Giving criminals a second chance


Take a look at a graph created by Dara Lind using official prison statistics about the number of prisoners in the US per 100,000 adult US residents. The rates now are nearly seven times what they were for nearly an entire century, from 1880 to 1970, when it suddenly shot up when ‘law and order’ and ‘get tough on crime’ became the way to win votes.

America now has a quarter of the world’s prison population while having just 5% of the population. This is crazy. The Daily Show looks at some programs that seek to address this problem.

(These clips aired on October 8, 2015. To get suggestions on how to view clips of The Daily Show and The Nightly Show outside the US, please see this earlier post. If the videos autoplay, please see here for a diagnosis and possible solutions.)

Comments

  1. says

    Good to see you back.

    There is a greater problem with the US prison industry than politicians scoring points by being “tough on crime” or for-profit criminal corporations running prisons and engaging in corporate welfare. Mass incarcertation, both short term and long term, is done for political reasons.

    In many parts of the US, people who have been convicted of felonies (and some other crimes) lose their right to vote for a period of time or even permanently. And who in the US are the most likely to be convicted of crimes, to be forced into false confessions or plea bargains? The poor and non-whites, of course.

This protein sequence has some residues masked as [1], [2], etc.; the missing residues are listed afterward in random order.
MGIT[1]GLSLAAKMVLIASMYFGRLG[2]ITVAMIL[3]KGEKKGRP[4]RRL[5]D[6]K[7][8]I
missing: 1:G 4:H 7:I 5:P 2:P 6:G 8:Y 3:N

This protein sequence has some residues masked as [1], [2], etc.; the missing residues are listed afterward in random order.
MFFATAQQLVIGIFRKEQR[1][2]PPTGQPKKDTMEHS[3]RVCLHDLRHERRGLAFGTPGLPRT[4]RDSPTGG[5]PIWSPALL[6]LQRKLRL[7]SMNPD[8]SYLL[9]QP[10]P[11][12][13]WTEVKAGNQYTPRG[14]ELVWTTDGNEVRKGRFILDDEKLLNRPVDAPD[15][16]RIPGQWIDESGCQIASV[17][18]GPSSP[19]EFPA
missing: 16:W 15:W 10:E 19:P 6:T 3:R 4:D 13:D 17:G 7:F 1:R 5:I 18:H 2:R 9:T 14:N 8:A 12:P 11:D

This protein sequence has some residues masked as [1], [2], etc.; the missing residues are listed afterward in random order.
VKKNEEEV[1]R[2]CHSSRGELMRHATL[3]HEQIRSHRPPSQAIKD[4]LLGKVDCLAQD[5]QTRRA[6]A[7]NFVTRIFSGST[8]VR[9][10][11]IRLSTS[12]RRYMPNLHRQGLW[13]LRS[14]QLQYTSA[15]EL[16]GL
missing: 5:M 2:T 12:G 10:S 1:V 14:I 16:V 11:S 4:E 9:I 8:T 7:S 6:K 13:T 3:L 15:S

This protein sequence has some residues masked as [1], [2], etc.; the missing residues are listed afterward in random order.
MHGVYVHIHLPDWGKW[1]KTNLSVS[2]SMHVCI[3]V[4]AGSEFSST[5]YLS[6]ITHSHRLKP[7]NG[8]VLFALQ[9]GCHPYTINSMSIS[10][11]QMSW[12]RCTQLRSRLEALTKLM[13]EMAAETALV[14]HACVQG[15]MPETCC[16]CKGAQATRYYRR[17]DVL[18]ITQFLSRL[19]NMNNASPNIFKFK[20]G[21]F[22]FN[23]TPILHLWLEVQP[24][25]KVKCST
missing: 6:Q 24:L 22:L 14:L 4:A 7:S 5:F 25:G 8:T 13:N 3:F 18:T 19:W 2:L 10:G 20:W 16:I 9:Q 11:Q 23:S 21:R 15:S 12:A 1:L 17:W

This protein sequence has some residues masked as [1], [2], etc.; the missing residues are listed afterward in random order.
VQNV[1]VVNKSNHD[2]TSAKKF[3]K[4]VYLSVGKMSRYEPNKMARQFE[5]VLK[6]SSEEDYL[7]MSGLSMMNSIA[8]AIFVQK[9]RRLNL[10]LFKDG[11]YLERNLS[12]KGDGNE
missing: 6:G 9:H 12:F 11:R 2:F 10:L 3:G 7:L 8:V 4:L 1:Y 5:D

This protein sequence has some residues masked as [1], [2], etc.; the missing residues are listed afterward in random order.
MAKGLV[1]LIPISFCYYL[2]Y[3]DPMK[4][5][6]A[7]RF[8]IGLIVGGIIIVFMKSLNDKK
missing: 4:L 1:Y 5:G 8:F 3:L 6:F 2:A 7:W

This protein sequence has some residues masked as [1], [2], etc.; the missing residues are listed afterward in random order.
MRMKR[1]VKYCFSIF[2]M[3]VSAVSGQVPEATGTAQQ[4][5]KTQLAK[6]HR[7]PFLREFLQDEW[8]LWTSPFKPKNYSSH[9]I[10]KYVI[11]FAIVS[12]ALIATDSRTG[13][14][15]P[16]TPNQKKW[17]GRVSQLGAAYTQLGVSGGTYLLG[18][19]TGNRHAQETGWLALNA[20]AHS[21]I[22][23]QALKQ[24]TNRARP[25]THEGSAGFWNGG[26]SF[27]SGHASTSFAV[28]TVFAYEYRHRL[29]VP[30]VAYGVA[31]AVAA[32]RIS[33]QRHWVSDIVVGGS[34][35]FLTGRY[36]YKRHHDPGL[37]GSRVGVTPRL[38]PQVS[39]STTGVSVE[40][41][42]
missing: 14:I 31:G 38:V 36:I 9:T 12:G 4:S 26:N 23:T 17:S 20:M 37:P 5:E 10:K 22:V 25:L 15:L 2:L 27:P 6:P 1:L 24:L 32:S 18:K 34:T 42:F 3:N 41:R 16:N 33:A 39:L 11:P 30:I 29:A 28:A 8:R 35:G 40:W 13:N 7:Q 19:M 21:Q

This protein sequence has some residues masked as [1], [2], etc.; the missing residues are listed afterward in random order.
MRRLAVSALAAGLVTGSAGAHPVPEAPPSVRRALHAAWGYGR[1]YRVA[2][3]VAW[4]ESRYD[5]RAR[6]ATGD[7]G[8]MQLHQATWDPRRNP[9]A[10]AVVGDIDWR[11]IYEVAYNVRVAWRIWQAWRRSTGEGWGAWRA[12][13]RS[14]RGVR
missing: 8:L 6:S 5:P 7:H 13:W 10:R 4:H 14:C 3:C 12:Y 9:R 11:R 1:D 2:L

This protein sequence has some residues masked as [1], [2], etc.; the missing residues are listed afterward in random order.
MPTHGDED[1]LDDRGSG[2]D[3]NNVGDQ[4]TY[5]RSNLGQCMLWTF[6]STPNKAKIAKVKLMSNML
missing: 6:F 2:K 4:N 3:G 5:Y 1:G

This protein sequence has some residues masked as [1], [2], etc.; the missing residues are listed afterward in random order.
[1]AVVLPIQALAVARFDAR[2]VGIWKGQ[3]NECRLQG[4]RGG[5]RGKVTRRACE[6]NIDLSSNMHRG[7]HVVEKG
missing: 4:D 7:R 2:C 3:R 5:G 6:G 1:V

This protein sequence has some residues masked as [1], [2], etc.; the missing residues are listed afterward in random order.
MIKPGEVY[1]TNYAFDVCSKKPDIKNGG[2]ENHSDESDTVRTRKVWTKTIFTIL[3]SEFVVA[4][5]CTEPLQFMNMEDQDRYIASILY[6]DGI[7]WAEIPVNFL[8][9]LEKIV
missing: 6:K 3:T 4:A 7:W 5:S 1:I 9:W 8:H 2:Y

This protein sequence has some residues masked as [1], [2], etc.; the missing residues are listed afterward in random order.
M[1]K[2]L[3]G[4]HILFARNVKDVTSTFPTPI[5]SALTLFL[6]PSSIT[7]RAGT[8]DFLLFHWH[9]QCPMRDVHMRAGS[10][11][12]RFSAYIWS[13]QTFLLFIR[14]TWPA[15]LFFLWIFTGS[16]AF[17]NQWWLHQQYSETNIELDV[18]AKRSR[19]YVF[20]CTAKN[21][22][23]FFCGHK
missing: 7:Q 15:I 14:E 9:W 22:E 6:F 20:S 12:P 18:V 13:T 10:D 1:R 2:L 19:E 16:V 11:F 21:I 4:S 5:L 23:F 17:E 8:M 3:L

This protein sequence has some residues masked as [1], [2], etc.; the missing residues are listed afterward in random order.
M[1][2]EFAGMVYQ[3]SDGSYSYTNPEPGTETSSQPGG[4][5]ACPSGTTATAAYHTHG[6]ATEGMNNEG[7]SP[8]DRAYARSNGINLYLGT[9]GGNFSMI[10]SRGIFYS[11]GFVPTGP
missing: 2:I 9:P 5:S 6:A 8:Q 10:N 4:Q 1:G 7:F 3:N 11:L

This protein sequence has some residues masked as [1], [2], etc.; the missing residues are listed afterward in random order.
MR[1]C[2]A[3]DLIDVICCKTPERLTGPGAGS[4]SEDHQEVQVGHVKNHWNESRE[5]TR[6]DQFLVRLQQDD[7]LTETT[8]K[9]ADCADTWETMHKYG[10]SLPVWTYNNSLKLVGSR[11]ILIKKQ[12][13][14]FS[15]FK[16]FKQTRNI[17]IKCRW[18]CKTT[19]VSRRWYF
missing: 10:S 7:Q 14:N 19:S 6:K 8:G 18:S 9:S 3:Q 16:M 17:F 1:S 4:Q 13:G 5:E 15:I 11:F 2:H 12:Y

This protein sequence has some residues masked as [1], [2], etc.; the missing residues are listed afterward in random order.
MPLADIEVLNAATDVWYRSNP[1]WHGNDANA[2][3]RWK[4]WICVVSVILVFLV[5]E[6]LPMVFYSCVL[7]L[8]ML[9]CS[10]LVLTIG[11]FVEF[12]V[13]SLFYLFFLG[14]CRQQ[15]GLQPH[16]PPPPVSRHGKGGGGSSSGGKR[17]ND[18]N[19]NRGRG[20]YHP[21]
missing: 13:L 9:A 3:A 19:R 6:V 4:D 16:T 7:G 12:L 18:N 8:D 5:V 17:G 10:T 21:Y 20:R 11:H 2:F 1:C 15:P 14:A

The far right in the US has sought to disenfranche people of their right to vote (e.g. wiping thousands of people from voting lists) as both a racist, classist and anti-democratic tactic. Mass imprisonment – sometimes on false or exaggerated charges – is another form of this. The goal is to remove voters from the voting pool who might vote for democrats.

  2. says

    Prison has become the new jim crow, and a profit center besides. It’s a simple way to disempower based on social class, and get free labor, while squeezing the taxpayers and funding a useless “war on drugs” It won’t get better until we address the root cause: the social value of imprisoning people for the power elite.

  3. says

    Follow up on my comment:

    Leaked documents show that Alabama cops have been targeting innocent black men with planted evidence and manufactured false convictions for nearly 20 years. Some of those men still languish in prison. The local district attorney and others were participating in a criminal conspiracy, to which that district attorney’s response has been, “So what?”.

    http://www.innocenceproject.org/news-events-exonerations/leaked-documents-show-alabama-police-planted-drugs-guns-on-innocent-black-men-in-decades-long-scheme

    There is no purpose in abusing their positions in this way other than to intentionally ruin black people’s lives. Their names are tainted and ruined by false criminal victions, they waste years of their lives in the unproductive limbo of prison (not to mention the inherent danger of being a non-violent person in a violent prison). In Alabama, ex-convicts with felony convictions lose their right to vote and must appeal to get it back (which of course, cost money that they don’t have since they weren’t working for 5-10 years).

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